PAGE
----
Zack Whittaker was on compassionate leave when this was posted; posted offline and scheduled to release during this week.
People over the years have said to me, "computers are the future; you'll end up getting a great job with wads of money." I'm not a money person, to be honest; I think my CV over the last couple of years proves that to some extent. But with new information from The Guardian, it seems computer science graduates are less likely to be employed, than any other subject.
Now, this could mean anything to anybody; it's just a list of graduate degrees with numbers attached. I'll elaborate and explain, in my crazy student-minded ways.
The table represents the "percentage of UK and EU domiciled first degree qualifiers assumed to be unemployed by subject area, 2002-03 to 2006-07". This roughly translated means, "the percentage of those who live in the United Kingdom and those in European Union countries, who have earned a degree and are presumed to be not in employment, with figures ranging between 2002 and 2007."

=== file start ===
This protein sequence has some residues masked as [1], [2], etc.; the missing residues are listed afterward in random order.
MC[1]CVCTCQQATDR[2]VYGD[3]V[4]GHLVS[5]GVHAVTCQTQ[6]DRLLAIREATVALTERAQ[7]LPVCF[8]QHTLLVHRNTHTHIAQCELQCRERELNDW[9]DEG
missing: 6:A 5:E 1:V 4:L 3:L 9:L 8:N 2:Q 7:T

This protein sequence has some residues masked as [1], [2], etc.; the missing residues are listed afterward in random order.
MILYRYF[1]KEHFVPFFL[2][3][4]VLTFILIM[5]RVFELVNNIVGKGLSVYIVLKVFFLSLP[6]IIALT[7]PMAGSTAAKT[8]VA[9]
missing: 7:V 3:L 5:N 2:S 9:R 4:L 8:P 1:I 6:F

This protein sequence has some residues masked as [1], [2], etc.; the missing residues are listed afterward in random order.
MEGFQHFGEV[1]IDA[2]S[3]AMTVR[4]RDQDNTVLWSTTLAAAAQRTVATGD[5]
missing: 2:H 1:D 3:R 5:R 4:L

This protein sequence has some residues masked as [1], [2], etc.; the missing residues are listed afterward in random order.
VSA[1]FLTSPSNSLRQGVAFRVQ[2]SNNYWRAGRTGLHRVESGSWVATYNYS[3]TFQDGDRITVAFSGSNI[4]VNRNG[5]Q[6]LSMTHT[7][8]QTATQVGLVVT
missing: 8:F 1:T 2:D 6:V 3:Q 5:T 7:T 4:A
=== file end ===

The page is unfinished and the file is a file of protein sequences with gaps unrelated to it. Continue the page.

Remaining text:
"Unemployed" you say? What if you carry on earning another qualification? What if that graduate died? So many questions asked about the validity of the figures, so another explanation is needed.
The figures take into account what the student classed themselves as. Some are just out of university and need a break, some are looking for work, and some are going on to earn a masters or doctorate qualification. It also takes into account part-time study, research with fellow graduates or professors at the university, but also those who were presently unemployed - regardless of the fact they might actually be starting a job in the coming weeks.
So even with all this - why are recently-graduated computer science students so unlikely to get work in relation to other subjects? You know what... I haven't got the foggiest. The results surprised even me. Leave comments, thoughts, opinions and ideas - because for the life of me, I don't know why computer scientists with all their skills could possibly not be needed or wanted.